Introduce how you see your role with the student. Be friendly, positive and open-minded. Smile and maintain eye contact. Be respectful and culturally sensitive. Discuss their confidentiality.
Active Listening is easily remembered with the acronym OARS:
Open-Ended Qs (Ask Sensitive Questions w/ care. See below for examples of Open-Ended questions.)
Affirmations & Validation
Reflection (build from what the young person shares.)
Meet the student where they’re at. Be mindful of Their Agenda vs. Your Own, and that there’s no “one size fits all!” approach.
Tune into what they are saying explicitly and implicitly and go at their pace!
On a scale of 1 to 10—with 1 being not likely at all and 10 being very likely—how likely are you to complete your homework, at least once this week?
On a scale of 1 to 10—with 1 being awful and 10 being great—how is your day going today?
You could also insert humor and slang into the scale, as an opportunity to get on the same level as the student. For example,
On a scale of 1 to 10 - 1 being staying in pajamas looking at tik tok all day and 10 being YOLO - how are you feeling about the class trip?
On a Scale of 1 to 10, how hopeful are you that that number can be higher or, that things can improve?
What might it take for that number to be higher?
What makes you say that? or Could you say more about what took place to make you feel that way today?
If you could change anything about today, what might you change and why?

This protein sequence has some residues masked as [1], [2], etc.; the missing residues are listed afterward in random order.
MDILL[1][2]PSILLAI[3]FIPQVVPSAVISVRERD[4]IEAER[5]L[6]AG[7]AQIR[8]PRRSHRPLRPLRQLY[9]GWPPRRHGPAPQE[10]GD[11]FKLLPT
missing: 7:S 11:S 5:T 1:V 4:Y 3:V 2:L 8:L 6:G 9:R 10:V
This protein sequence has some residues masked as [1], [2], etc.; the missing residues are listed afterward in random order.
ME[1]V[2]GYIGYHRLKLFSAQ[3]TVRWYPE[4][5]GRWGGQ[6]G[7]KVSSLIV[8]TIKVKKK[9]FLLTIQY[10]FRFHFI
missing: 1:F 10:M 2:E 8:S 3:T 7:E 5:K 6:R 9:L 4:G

R- Resist telling the client what to do; avoid directing, or convincing them about the “right path.”
U- Understand their level of motivation, including their values, needs, abilities, and barriers.
L- Listen with empathy; seek to really understand their values and needs.
E- Empower! Work with the client to create SMART goals and to identify strategies to overcome barriers.
S - Specific. E.g., not just "homework", but "Science homework", or not just "once a week" but "every Wednesday."
M - Measurable. E.g., "Read 3 pages" or "bullet point three questions for your teacher tomorrow."
A - Achievable. E.g., "Perhaps we can raise your test score by 5 points."
R - Realistic. E.g., "If you have your after-school job from 4-7, and need to decompress when you get home, you can watch TV/play video games for 20 minutes, but set a timer and start when it goes off. Do you think you can do that?" Be realistic that sometimes schedules will not work out with moods and other factors, but offer tools to build toward the goal.
T - Time-bound. E.g., "Try doing the work on Wednesdays for a week, and next week we will add another day."